The plaintiffs had through their counsel, led by Lucius Nwosu (SAN); Lawal Rabana (SAN) and Ifedayo Adedipe (SAN), urged the court to declare that the invasion of Odi and its attendant assault, battery, maiming, shelling, shooting and cold-blooded murder of Odi indigenes and the destruction of their property by Nigerian armed forces under the command of the president, was tantamount to a gross violation of the people’s fundamental human rights to life, dignity and personal liberty.
The respondents were the President and Commander-in-Chief of the Federal Republic of Nigeria; Minister of Defence, the Chief of Defence Staff and Attorney-General of the Federation.
The plaintiffs also argued that the deployment of troops by the President and on the order of the Chief of Defence Staff, which led to the wanton destruction of lives and property of the people of Odi, was a gross misuse of power vested in the state.
As is usual in cases like this, the FG team tried to play some delay tactics. As the judge was about to deliver judgement on the matter, counsel to the Minister of Defence and a director in the Ministry of Defence, Malam Jimoh Adamu, told the court that he had filed a fresh application seeking an extension of time on the basis that his principal was not served any of the court processes.
But Justice Lambo was having none of that. He dismissed the application after going through court records, which indicated that the Attorney-General of the Federation was duly served.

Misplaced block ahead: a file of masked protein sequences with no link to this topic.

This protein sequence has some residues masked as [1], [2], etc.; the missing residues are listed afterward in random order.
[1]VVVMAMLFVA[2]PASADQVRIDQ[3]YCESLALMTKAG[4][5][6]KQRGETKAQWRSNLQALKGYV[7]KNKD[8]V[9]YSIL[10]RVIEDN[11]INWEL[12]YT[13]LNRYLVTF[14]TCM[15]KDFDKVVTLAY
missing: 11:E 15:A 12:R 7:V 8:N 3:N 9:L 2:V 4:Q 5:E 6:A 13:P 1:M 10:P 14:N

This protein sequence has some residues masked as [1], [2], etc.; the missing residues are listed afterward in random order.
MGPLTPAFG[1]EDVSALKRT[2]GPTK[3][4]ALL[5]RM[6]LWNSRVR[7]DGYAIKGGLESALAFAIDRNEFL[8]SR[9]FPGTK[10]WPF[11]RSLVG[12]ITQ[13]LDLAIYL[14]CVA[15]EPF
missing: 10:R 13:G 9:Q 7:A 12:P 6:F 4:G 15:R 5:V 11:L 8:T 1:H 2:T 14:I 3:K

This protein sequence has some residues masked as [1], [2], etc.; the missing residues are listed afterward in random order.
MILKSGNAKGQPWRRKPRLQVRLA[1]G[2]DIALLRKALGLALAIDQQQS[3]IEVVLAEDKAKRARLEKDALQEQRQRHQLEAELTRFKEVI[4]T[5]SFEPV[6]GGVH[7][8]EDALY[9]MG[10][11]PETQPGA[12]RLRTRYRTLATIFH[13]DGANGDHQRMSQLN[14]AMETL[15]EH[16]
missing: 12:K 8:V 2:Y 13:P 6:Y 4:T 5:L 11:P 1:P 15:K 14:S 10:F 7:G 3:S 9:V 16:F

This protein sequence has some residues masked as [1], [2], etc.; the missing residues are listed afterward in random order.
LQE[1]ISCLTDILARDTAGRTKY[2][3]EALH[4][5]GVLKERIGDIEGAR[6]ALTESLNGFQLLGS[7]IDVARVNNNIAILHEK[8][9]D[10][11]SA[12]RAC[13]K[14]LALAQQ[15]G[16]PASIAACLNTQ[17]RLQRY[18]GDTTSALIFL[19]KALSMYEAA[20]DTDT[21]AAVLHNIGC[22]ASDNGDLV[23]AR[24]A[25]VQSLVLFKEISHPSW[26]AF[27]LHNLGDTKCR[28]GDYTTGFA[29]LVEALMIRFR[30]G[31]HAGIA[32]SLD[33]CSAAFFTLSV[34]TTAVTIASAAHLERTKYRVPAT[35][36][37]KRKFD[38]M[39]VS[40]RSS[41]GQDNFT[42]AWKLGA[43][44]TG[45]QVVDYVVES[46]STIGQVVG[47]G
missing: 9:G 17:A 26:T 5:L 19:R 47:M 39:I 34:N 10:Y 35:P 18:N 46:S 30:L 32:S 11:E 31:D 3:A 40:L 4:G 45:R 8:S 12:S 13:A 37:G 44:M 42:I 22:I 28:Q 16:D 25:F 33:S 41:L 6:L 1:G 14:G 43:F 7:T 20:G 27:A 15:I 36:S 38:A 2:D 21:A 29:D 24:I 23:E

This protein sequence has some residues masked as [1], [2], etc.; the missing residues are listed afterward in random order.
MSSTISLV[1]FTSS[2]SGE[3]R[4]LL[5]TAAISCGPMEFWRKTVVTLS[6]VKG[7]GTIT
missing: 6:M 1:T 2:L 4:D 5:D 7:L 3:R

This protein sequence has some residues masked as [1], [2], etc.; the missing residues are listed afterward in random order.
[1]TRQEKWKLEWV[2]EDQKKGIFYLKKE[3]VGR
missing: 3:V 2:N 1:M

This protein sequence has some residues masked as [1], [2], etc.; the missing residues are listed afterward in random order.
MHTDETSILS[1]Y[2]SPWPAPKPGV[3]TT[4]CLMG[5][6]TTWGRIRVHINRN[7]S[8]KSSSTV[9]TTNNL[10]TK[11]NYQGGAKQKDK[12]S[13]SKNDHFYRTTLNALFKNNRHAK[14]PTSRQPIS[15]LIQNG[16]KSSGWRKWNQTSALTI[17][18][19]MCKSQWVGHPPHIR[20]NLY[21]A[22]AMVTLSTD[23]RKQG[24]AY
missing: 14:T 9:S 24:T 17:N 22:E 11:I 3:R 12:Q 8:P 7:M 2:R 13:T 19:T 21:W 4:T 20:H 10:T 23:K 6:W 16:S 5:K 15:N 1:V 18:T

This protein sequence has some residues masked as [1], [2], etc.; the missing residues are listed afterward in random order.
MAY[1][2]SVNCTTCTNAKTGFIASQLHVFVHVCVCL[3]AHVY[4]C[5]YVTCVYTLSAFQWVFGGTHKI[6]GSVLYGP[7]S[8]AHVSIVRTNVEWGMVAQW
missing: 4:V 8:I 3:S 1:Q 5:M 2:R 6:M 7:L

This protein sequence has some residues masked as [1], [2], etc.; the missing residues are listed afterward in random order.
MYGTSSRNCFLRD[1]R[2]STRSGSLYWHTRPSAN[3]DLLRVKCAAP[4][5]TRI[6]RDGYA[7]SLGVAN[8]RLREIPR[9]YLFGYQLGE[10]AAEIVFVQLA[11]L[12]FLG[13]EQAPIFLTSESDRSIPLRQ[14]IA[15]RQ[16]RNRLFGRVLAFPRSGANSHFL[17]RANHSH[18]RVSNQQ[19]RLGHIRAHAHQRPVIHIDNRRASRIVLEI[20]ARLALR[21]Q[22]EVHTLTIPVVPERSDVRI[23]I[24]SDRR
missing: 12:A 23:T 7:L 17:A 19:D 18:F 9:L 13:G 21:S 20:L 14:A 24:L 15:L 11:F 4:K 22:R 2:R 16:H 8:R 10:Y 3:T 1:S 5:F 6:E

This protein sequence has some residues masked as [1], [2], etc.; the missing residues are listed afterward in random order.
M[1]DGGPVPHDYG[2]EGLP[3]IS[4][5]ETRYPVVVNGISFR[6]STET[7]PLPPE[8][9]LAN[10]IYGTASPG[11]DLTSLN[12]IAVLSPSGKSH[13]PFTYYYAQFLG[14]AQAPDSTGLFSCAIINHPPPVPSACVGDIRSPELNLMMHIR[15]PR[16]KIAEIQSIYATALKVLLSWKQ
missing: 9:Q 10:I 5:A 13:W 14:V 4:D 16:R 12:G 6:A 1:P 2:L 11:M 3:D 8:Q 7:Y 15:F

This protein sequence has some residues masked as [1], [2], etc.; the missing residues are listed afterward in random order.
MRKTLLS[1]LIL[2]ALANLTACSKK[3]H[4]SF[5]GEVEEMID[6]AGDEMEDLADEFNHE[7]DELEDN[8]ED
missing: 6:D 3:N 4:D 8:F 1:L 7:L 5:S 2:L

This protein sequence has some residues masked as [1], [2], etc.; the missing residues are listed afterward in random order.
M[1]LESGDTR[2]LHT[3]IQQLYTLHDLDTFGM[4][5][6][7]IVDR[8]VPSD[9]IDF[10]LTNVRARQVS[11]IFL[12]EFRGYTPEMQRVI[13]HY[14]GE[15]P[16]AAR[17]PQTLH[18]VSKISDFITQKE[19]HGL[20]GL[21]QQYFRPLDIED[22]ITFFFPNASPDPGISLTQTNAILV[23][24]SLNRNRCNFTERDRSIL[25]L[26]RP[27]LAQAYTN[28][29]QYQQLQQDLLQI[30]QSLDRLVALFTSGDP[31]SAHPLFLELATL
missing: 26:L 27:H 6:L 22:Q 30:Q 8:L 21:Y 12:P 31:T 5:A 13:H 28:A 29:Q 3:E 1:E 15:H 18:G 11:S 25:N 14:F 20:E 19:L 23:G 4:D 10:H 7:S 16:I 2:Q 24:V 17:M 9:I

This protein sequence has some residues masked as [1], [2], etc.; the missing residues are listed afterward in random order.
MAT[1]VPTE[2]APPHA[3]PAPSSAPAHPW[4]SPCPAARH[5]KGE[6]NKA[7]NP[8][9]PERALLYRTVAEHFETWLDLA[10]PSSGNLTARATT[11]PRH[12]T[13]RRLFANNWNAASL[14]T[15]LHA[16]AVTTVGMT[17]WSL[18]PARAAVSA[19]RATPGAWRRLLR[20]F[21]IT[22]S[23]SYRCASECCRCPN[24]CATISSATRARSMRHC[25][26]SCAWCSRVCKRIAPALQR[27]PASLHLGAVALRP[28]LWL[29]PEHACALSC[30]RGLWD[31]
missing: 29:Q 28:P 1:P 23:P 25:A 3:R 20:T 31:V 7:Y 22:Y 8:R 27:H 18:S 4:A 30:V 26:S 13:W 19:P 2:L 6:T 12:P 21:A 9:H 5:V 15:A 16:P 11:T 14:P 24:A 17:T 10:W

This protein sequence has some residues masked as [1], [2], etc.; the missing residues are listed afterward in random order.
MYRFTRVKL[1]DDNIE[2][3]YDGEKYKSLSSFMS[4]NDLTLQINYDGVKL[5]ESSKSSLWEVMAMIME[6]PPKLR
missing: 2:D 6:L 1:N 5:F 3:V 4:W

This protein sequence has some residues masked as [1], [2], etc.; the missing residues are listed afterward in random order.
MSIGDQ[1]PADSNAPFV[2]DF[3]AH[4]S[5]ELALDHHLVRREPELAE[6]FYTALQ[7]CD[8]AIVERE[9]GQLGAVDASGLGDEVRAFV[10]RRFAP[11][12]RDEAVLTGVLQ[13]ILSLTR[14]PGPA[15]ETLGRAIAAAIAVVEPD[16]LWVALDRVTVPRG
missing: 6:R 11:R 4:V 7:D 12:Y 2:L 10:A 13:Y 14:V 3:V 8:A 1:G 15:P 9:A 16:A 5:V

According to reports:
The judge expressed dismay that the wanton killing of innocent persons in Odi by the military had battered the image of Nigeria and portrayed it as an enclave inhabited by primitive people. He said the action of the military was not only unconstitutional but also reckless and an outrageous behaviour.
He observed that even if taken for granted, it was the responsibility of the government to protect lives and property, it could not offer justifiable excuse for its reckless engagement in the wanton massacre of innocent persons in Odi.
Justice Akambi who described the destruction of Odi as comprehensive and total as nothing was spared by the marauding soldiers, said the Federal Government brazenly violated the fundamental human rights of the victims to movement, life and property and to live peacefully in their ancestral home.
He ordered that special damages of N17,618,871 and general damages of N20 billion be paid to the community as compensation. He also issued a perpetual injunction restraining the respondents and their agents from invading Odi and bombing the place.
Following the murder of seven policemen in Odi by armed youths in 1999, then President Olusegun Obasanjo had threatened to declare a state of emergency in Bayelsa State if former Governor Diepreye Alamieyeseigha failed to produce the killers.
Precisely on November 10, 1999, the former president issued a 14-day ultimatum to fish out the killers, but on November 20, troops were deployed in the community where they engaged in destruction of lives and property for five days.
Lead counsel to the plaintiffs, Nwosu, lauded the judge for his courage to ensure that Executive recklessness was checked. Similarly, counsel to the President and Chief of Defence Staff, Akolika Awa, lauded the judge irrespective of her clients losing the matter.